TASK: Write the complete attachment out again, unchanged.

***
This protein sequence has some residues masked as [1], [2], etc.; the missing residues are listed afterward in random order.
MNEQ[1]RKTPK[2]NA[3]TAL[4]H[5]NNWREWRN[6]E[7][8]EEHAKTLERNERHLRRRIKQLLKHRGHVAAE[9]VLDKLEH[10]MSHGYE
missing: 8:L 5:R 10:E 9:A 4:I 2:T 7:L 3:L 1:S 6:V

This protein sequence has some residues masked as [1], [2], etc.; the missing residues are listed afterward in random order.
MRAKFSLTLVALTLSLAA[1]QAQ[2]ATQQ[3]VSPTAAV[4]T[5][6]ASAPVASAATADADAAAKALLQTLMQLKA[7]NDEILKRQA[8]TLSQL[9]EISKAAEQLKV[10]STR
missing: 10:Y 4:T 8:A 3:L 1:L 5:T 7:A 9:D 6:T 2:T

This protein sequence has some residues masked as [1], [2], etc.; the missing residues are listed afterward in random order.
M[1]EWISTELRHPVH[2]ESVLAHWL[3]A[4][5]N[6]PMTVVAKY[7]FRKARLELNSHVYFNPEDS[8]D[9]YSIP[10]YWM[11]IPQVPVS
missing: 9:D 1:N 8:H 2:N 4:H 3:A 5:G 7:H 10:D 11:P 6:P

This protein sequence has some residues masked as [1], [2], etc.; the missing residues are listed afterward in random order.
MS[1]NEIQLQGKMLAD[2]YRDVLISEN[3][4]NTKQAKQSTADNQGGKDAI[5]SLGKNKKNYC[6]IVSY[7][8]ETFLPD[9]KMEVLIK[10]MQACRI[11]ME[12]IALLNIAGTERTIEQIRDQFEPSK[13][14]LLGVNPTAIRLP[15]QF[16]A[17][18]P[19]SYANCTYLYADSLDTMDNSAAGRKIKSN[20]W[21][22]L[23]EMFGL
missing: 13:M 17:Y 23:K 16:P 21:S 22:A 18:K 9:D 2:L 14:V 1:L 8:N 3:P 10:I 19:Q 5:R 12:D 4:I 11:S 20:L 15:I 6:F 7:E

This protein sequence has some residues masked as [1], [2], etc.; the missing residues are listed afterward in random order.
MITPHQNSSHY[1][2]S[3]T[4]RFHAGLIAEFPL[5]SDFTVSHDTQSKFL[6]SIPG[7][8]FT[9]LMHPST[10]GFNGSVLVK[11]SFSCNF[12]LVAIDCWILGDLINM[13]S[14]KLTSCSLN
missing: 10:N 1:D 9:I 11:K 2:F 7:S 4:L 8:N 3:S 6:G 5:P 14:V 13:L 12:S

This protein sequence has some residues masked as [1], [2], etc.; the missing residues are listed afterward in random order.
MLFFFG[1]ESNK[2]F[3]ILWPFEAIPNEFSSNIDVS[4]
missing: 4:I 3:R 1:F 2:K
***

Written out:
This protein sequence has some residues masked as [1], [2], etc.; the missing residues are listed afterward in random order.
MNEQ[1]RKTPK[2]NA[3]TAL[4]H[5]NNWREWRN[6]E[7][8]EEHAKTLERNERHLRRRIKQLLKHRGHVAAE[9]VLDKLEH[10]MSHGYE
missing: 8:L 5:R 10:E 9:A 4:I 2:T 7:L 3:L 1:S 6:V

This protein sequence has some residues masked as [1], [2], etc.; the missing residues are listed afterward in random order.
MRAKFSLTLVALTLSLAA[1]QAQ[2]ATQQ[3]VSPTAAV[4]T[5][6]ASAPVASAATADADAAAKALLQTLMQLKA[7]NDEILKRQA[8]TLSQL[9]EISKAAEQLKV[10]STR
missing: 10:Y 4:T 8:A 3:L 1:L 5:T 7:A 9:D 6:T 2:T

This protein sequence has some residues masked as [1], [2], etc.; the missing residues are listed afterward in random order.
M[1]EWISTELRHPVH[2]ESVLAHWL[3]A[4][5]N[6]PMTVVAKY[7]FRKARLELNSHVYFNPEDS[8]D[9]YSIP[10]YWM[11]IPQVPVS
missing: 9:D 1:N 8:H 2:N 4:H 3:A 5:G 7:H 10:D 11:P 6:P

This protein sequence has some residues masked as [1], [2], etc.; the missing residues are listed afterward in random order.
MS[1]NEIQLQGKMLAD[2]YRDVLISEN[3][4]NTKQAKQSTADNQGGKDAI[5]SLGKNKKNYC[6]IVSY[7][8]ETFLPD[9]KMEVLIK[10]MQACRI[11]ME[12]IALLNIAGTERTIEQIRDQFEPSK[13][14]LLGVNPTAIRLP[15]QF[16]A[17][18]P[19]SYANCTYLYADSLDTMDNSAAGRKIKSN[20]W[21][22]L[23]EMFGL
missing: 13:M 17:Y 23:K 16:P 21:S 22:A 18:K 9:D 2:L 14:V 1:L 8:N 3:P 10:I 19:Q 5:R 12:D 4:I 11:S 20:L 15:I 6:F 7:E

This protein sequence has some residues masked as [1], [2], etc.; the missing residues are listed afterward in random order.
MITPHQNSSHY[1][2]S[3]T[4]RFHAGLIAEFPL[5]SDFTVSHDTQSKFL[6]SIPG[7][8]FT[9]LMHPST[10]GFNGSVLVK[11]SFSCNF[12]LVAIDCWILGDLINM[13]S[14]KLTSCSLN
missing: 10:N 1:D 9:I 11:K 2:F 7:S 4:L 8:N 3:S 6:G 5:P 14:V 13:L 12:S

This protein sequence has some residues masked as [1], [2], etc.; the missing residues are listed afterward in random order.
MLFFFG[1]ESNK[2]F[3]ILWPFEAIPNEFSSNIDVS[4]
missing: 4:I 3:R 1:F 2:K